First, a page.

The Finished Hoods
I volunteered to make two Viking hoods by Rowany Festival for Sir Haos Windchaser and Mistress Bryony of the Bees, to help replace the garb that they lost.
Each hood took approximately 13 hours to make, and were entirely handsewn and embroidered. The fabrics used were brown wool for the outside and green cotton for the lining, passed on by Lady Ursula von Memmingen (who is in charge of co-ordinating the making of garb/accessories for Haos and Bryony).
These hoods are based on the Norwegian Skjoldehamn hood (Figure 1), as described by Løvlid (2009). It was found on a body in a marsh on the island of Andøya, near the harbour of Skjold, and is dated around 1050 to 1090 (Løvlid, 2009; Deyeson, last accessed March 2015).
The extant hood is made of three squares of wool – the main square and two gores that are roughly half that dimension. The main piece has been folded in half and slit almost all the way up (leaving a 2.5cm section at the top that is not cut), and the gores are sewn onto the front and back (rather than the sides, as would usually be expected by modern standards).
Making the Hoods
Lucas (2009-12) proposed that, synthesising various papers on the find, the reconstructed pattern would have been a main piece of 60cm squared with two gores 30cm squared. Lucas (2009‑12) also drew a diagram of the various stitches involved, showing that the raw edges were not hemmed and were simply whip stitched for support. In fact, the stitches used on this hood (decorative or otherwise) were whip stitch and an oblique basting stitch. After completing these hoods, I stumbled across another useful description of how to construct and stitch a version of this hood (Deyeson, last accessed March 2015).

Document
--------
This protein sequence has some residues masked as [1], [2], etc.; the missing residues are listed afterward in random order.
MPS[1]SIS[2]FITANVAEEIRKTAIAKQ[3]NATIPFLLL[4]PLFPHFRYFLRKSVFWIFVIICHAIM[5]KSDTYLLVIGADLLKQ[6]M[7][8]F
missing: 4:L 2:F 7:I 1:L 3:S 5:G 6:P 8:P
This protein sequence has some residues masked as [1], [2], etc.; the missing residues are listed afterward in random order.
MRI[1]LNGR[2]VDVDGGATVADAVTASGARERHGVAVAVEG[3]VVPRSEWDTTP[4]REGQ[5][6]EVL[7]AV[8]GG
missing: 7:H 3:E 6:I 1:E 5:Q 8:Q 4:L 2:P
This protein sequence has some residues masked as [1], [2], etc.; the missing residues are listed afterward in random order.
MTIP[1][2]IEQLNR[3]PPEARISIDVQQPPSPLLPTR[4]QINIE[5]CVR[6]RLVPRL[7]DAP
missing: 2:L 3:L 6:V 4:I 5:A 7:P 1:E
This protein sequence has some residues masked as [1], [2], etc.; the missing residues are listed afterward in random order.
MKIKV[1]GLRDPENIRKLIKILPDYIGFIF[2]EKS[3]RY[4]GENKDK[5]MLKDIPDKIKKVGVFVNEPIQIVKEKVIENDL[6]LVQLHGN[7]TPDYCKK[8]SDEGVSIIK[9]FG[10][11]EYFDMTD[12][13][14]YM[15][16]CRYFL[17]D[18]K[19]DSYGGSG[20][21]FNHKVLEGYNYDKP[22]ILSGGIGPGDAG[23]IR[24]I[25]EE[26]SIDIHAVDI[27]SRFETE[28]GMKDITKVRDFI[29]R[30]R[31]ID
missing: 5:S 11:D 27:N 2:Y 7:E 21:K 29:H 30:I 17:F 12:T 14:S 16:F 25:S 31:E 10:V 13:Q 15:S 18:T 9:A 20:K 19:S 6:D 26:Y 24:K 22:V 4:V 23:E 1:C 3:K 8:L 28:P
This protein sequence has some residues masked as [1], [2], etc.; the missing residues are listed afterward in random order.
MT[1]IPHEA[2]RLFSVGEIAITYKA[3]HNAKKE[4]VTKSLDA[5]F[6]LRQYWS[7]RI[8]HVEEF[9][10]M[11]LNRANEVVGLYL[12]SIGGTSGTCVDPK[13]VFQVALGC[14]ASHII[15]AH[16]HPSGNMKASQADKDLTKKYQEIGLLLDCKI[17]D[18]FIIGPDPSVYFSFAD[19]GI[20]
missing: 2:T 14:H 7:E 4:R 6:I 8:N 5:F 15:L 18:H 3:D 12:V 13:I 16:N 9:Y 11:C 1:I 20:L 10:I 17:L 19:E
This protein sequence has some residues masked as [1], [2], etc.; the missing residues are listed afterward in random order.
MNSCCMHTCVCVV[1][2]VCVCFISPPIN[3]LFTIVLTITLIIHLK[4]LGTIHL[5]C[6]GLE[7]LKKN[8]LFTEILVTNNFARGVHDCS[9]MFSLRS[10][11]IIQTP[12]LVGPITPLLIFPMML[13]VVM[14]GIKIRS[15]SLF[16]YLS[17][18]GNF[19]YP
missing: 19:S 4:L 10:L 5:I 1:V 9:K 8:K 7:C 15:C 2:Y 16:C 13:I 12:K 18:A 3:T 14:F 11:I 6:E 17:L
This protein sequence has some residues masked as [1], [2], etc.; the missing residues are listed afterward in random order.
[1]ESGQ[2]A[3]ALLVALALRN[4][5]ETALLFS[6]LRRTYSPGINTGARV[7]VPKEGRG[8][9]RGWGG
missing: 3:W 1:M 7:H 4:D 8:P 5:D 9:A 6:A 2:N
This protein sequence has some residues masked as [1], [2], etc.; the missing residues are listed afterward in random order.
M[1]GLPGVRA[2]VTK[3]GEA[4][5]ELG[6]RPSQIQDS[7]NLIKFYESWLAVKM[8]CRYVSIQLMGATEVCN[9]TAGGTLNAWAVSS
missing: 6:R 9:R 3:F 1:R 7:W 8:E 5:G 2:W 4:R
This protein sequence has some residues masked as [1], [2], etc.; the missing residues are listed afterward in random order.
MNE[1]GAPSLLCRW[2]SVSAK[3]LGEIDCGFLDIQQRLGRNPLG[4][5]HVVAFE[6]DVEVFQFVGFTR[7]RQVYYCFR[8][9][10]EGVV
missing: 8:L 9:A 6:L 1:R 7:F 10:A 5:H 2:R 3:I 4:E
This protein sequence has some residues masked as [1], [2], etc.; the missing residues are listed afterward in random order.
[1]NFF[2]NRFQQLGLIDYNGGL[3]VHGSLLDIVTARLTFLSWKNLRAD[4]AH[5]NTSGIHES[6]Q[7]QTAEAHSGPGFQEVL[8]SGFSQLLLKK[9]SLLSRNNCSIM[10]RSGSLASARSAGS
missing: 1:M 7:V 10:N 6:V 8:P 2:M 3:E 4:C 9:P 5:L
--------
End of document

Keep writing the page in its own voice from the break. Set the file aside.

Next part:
Having made hoods for TRM Niall inn Orkneyski II and Liadan ingen Fheredaig II, I knew that 60cm would not be big enough and so I extended them to 70cm for the main piece and 35cm for the gores.
Unlike the extant hood, these hoods were lined with cotton. This was to make them more comfortable to wear (the cotton is nicer on ones face than the wool is), and would also make them even warmer and sturdier to wear.
Prosjekt Fritid (last accessed March 2015) presents a diagram of the different stitches used on the Skjoldehamn hood. These include whip stitch, running stitch, blanket (buttonhole) stitch and couching. I found some aspects of the diagram difficult to decipher, however, I did my best to try and use the same stitches in the same places on the hoods I made.
The construction was completed using brown wool thread in whip stitch. The cockscomb was created using running stitch in the same brown wool. The face was embroidered in couching with two different wool colours each (based on their individual heraldry) – red and yellow for Haos and green and white for Haos. The bottom of the hoods was embroidered in wool thread in blanket stitch in yellow for Haos and green for Bryony. The sources I found on this hood did not mention details around the ties, so I improvised and used the brown wool thread to plait two ties for each.
Deyeson, Eleanor (last accessed March 2015). Hand finishing the Skjoldehamn Hood – Class Handout. Published on Eleanor Deyeson’s Inquiries: Research into Historical Accessories and Oddities.
Løvlid, Dan Halvard (2009). Rethinking the Skjoldehamn Find (Nye tanker om Skjoldehamnfunnet). University of Bergen.
Lucas, Rebecca (2009-12). A Tunic and Hood from Skjold Harbour.
Prosjekt Fritid (last accessed March 2015). Hood from the Skjoldehamn findings.